It is a sacred moment. A transformative moment. A life-giving moment. Jesus holds space for Mary's sorrow, for her confusion, for her anger. He holds space for her to feel the sharp sting of death until she, like her sister, can place her hope in the Resurrection and the Life. And in this moment, we glimpse the glory of God. It's not as blindingly clear as it will be a few verses later, when Jesus calls Lazarus out of the tomb and into the embrace of his family. But, when Jesus calls for Mary, we glimpse God's glory in the unlikely communion of shared sorrow, of shared tears. We glimpse God's glory in the presence of one who makes bearable the most unbearable grief.

These days it's harder to sense God's presence in the chaos of our days. Unlike Mary, we cannot fall at the feet of the Incarnate God; we cannot hear the Word-made-flesh calling our names. And — as the shroud of death hangs heavy, as we struggle with the loss of so many, of so much — we may find ourselves wondering if the One who is the Resurrection and the Life can hold and heal our present grief.

But, still, in the midst of our sorrow and confusion and anger, there are sacred moments. There are moments when it is clear that Christ still calls those who mourn into the divine presence, when it is clear that Christ still finds a way to weep with us.

I have been struck by some of the stories I've read of hospital chaplains caring for patients and their families during this pandemic: A chaplain in Georgia who stands outside rooms on the locked-down COVID ward, holding a cell phone up to a baby monitor so that the blessings of family can carry to loved ones on the other side of doors sealed tight. Or a chaplain in New York who has learned to embrace the way the divine moves through Zoom, as she holds up tablets to facilitate heart-wrenching goodbyes ... Like the last, sacred exchange between a man and his sons. The patient was intubated and going quickly. So the chaplain called the sons on Zoom so they could see their father and tell him he wasn't alone. Then there is the story of a chaplain in North Carolina who talked a nurse through the ritual of anointing the sick because he couldn't be at the bedside due to a lack of Personal Protective Equipment ...

After that patient's mother called — desperate for her son to receive an anointing of oil — the Rev. Steven Chewning tracked down a nurse on the COVID floor. "Well, I'm an atheist," the nurse replied, "but I'm glad to do it." So, from his bedroom at home, Steven recited the liturgy over speakerphone. "May those who, in faith, receive this anointing be made whole," he prayed, his words ringing over the drone of the ventilator. Then he guided the nurse through making the sign of the cross upon the intubated believer's forehead. As soon as the chaplain finished the liturgy, the nurse shouted: "Hey, did you hear that alarm going off? He moved while you were doing the blessing! He hasn't moved since he got here three days ago. I think he heard what you said."1

In hospital wards, where death threatens to hold sway, these chaplains hold space for sorrow, for confusion, for anger. They hold space for tears and lament, for sacred rituals and benedictory touch; for hopelessness ... and for hope. And, through their ministry, we glimpse the glory of God ... not in signs and wonders, not in miracles that rarely come. But in the gift of sacred presence. Christ is there — working through Zoom calls and baby monitors and gloved hands that form the sign of the cross; Christ is there in the unlikely communion of shared sorrow, of shared tears. Christ is there, still finding a way to comfort those in the clutches of death ... to make bearable the most unbearable grief.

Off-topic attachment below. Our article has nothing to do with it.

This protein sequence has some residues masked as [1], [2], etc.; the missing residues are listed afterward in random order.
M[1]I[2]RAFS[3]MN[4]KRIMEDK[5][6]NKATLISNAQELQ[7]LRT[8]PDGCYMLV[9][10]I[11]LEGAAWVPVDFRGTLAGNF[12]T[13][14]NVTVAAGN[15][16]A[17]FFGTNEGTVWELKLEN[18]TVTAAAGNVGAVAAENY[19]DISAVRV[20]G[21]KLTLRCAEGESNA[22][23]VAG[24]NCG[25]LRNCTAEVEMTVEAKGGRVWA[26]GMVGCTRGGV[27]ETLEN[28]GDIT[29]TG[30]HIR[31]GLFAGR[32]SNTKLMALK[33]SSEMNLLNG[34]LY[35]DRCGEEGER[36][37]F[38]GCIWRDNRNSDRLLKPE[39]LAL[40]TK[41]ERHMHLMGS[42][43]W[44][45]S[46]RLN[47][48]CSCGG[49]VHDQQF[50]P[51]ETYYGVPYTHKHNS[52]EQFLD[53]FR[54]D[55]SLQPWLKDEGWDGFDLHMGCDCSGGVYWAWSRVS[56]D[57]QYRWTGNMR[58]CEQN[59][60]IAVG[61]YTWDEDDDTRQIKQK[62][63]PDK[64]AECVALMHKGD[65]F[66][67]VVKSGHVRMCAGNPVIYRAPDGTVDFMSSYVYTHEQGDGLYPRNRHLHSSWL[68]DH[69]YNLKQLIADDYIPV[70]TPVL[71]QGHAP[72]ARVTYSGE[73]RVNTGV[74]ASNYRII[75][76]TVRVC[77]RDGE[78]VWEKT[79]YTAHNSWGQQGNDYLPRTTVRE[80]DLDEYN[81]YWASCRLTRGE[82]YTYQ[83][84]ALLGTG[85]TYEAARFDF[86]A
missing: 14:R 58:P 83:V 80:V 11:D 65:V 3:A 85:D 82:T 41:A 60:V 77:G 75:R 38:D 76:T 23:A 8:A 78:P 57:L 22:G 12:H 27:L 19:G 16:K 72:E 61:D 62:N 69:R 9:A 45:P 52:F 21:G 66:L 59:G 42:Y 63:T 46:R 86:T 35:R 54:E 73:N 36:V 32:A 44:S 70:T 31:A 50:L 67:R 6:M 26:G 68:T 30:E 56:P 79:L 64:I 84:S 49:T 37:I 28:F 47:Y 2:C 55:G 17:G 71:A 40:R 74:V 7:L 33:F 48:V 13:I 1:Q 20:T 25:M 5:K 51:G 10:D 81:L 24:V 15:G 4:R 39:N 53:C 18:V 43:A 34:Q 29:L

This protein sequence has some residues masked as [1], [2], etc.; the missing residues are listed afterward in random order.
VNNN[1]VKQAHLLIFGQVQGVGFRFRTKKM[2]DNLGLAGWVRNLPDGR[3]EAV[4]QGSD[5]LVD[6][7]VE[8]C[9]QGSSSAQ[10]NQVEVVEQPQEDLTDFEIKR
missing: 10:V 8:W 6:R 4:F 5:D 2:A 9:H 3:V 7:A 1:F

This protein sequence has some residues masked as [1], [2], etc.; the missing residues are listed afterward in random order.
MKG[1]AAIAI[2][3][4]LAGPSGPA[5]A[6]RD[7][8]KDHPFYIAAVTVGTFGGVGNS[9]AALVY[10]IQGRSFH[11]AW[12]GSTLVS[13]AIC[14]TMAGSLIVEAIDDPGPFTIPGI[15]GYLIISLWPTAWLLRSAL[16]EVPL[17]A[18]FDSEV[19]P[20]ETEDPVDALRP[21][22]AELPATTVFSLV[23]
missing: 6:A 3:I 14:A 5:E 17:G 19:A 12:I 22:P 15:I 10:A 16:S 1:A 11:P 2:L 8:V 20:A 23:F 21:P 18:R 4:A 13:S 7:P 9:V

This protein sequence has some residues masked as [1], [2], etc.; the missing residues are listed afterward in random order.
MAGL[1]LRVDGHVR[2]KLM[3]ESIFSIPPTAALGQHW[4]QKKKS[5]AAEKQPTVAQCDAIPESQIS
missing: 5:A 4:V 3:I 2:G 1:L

Perhaps you have known the gift of sacred presence in moments when you've felt death's sharp sting. Perhaps you've sensed Christ at work through handwritten notes and heartfelt prayers, through late night phone calls and through friends weeping with you, or in the simple embrace of a community of care.

Yes, in these moments, Christ is there in the unlikely communion of shared sorrow, of shared tears. Christ finds us when loss overwhelms, when fear and despair erode hope. Through the dark, when the dawn seems distant, Christ is there — holding space for our grief until we can confidently place our hope in the One who is the Resurrection and the Life. Christ is there to weep with us, until the day when God will wipe away every tear from our eyes, when mourning and crying and pain will be no more. Christ is there. And in this moment, in our midst, Christ is here.


  1. Bryan Mealer, “‘You’re not alone. I am with you’: the chaplains tending to those dying from Covid-19,” The Guardian (May 6, 2020):


All Saints Prayer ~ Gregory Knox Jones

Creator of Heaven and earth, the One from whom we come and the One to whom we shall go, we give you thanks for your precious gift of life and for opportunities to build loving bonds with family and friends. On this All Saints Sunday, we pause to focus our thoughts on the saints of our lives and to give thanks for:

The ones who prompted us to pursue a spiritual life...
The ones who taught us the importance of honesty...
The ones who were generous with us and inspired us to nurture a generous spirit...
The ones who loved us even when we were not all that lovable...
The ones who made us laugh...
The ones who brought out the best in us...
The ones who comforted us when life was oppressive and grueling...
The ones who inspired us to help those for whom life is harsh...
The ones who trusted us and by doing so, motivated us to become trustworthy...
The ones who revealed to us the mighty power of forgiveness...
The ones who encouraged us to be determined and never give up...
The ones who helped us discover our purpose...
The ones who challenged us to work for a just cause...
The ones who showed us where to find happiness and true joy...

Everlasting God, we give thanks for those who died during the past year whom we now remember and name:

~ Names of the Westminster saints are read ~

Mighty God, as we remember our loved ones who now dwell with you in your eternal kingdom, we express our gratitude for the special ways they touched our lives and for the part of them that will continue to live on through us.

And now joining our voices as one, we pray the prayer Jesus taught us to pray together, saying,

"Our Father who art in heaven, hallowed be thy name. Thy kingdom come, thy will be done, on earth as it is in heaven. Give us this day our daily bread; and forgive us our debts, as we forgive our debtors; and lead us not into temptation, but deliver us from evil. For thine is the kingdom and the power and the glory, forever. Amen."